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Scenario 1: Biased Leadership Development Assessments

XYZ Corporation has introduced new hire assessments into their leadership development program. All new leaders must complete the assessment prior to participating in the second stage of the leadership program. No women or minorities have ever made it passing the first stage of the leadership development program because there are gender and culturally biased questions on the assessment. Linda has just been hired as HRD manager to oversee the leadership development program and upon discovering the bias in the assessment, it is her job to inform management, consisting of all white males, about the assessment bias.

Discussion Questions

How can Linda help eliminate assessment bias against women and minority leaders?

Is it the role of HRD professionals to determine assessment bias?


Scenarios in Human Resource Development


Scenario 1: Biased Leadership Development Assessments

XYZ Corporation has introduced new hire assessments into their leadership development program. All new leaders must complete the assessment prior to participating in the second stage of the leadership program. No women or minorities have ever made it passing the first stage of the leadership development program because there are gender and culturally biased questions on the assessment. Linda has just been hired as HRD manager to oversee the leadership development program and upon discovering the bias in the assessment, it is her job to inform management, consisting of all white males, about the assessment bias.


Discussion Questions

How can Linda help eliminate assessment bias against women and minority leaders?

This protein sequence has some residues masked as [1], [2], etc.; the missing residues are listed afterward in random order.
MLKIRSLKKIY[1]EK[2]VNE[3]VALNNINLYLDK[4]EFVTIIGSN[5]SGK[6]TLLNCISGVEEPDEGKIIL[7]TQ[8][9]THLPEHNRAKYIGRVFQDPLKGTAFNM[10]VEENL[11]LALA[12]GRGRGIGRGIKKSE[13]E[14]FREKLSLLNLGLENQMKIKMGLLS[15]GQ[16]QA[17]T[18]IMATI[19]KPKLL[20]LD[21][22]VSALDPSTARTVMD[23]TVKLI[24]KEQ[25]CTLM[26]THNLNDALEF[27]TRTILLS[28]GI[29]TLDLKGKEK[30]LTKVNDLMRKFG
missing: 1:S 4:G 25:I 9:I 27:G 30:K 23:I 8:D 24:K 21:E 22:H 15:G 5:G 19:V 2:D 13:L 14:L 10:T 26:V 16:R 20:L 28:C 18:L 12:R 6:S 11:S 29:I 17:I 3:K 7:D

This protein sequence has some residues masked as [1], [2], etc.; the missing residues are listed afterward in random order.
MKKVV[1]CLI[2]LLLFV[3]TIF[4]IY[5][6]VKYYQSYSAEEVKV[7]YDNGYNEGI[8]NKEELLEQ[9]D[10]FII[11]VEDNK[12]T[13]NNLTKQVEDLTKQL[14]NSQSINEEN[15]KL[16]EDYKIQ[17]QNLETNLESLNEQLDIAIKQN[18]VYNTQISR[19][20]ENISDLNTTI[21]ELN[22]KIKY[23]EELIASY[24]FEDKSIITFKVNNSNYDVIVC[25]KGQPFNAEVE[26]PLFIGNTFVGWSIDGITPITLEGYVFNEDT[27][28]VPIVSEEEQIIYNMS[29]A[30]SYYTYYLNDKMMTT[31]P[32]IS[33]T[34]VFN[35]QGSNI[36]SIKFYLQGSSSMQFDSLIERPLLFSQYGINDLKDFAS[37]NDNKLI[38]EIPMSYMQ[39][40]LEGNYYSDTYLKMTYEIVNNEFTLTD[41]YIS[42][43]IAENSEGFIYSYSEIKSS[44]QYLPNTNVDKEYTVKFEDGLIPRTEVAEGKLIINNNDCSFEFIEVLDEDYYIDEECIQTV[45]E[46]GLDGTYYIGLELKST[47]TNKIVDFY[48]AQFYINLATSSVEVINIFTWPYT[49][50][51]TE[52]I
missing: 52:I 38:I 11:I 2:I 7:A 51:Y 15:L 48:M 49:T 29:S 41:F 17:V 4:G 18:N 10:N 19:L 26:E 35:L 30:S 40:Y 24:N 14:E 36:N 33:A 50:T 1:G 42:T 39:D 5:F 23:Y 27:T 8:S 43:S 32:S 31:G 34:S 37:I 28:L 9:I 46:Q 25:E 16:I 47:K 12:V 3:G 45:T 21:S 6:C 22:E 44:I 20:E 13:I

Is it the role of HRD professionals to determine assessment bias?


Supplemental Readings

Bersin, J., & Chamorro-Premuzic, T. (2019). The case for hiring older workers. Harvard Business Review, 26, 2-5.

Boyer, E. P., & Webb, T. G. (1992). Ethics and diversity: A correlation enhanced through corporate communication. IEEE Transactions on Professional Communication, 35(1), 38-43

Camara, W. J. (1997). Use and consequences of assessments in the USA: Professional, ethical and legal issues. European Journal of Psychological Assessment, 13(2), 140-152

Johnson, L. E., & Potter, P. W. (1998). Information systems careers: The role of assessment centers. Career Development International, 3(4), 142-144.

Kim, S. (2003). Linking employee assessments to succession planning. Public Personnel Management, 32(4), 533-547.

Knight, R. (2017). 7 Practical ways to reduce bias in your hiring process. Harvard Business Review, 2-7.

Kuncel, N. R., & Hezlett, S. A. (2010). Fact and fiction in cognitive ability testing for admissions and hiring decisions. Current Directions in Psychological Science, 19(6), 339-345.

McGrath, R. E., Mitchell, M., Kim, B. H., & Hough, L. (2010). Evidence for response bias as a source of error variance in applied assessment. Psychological Bulletin, 136(3), 450-470.

McLagan, P. A. (1989). Models for HRD practice. Training & Development Journal, 43(9), 49-60.

Patton, W. D., & Pratt, C. (2002). Assessing the training needs of high-potential managers. Public Personnel Management, 31(4), 464-484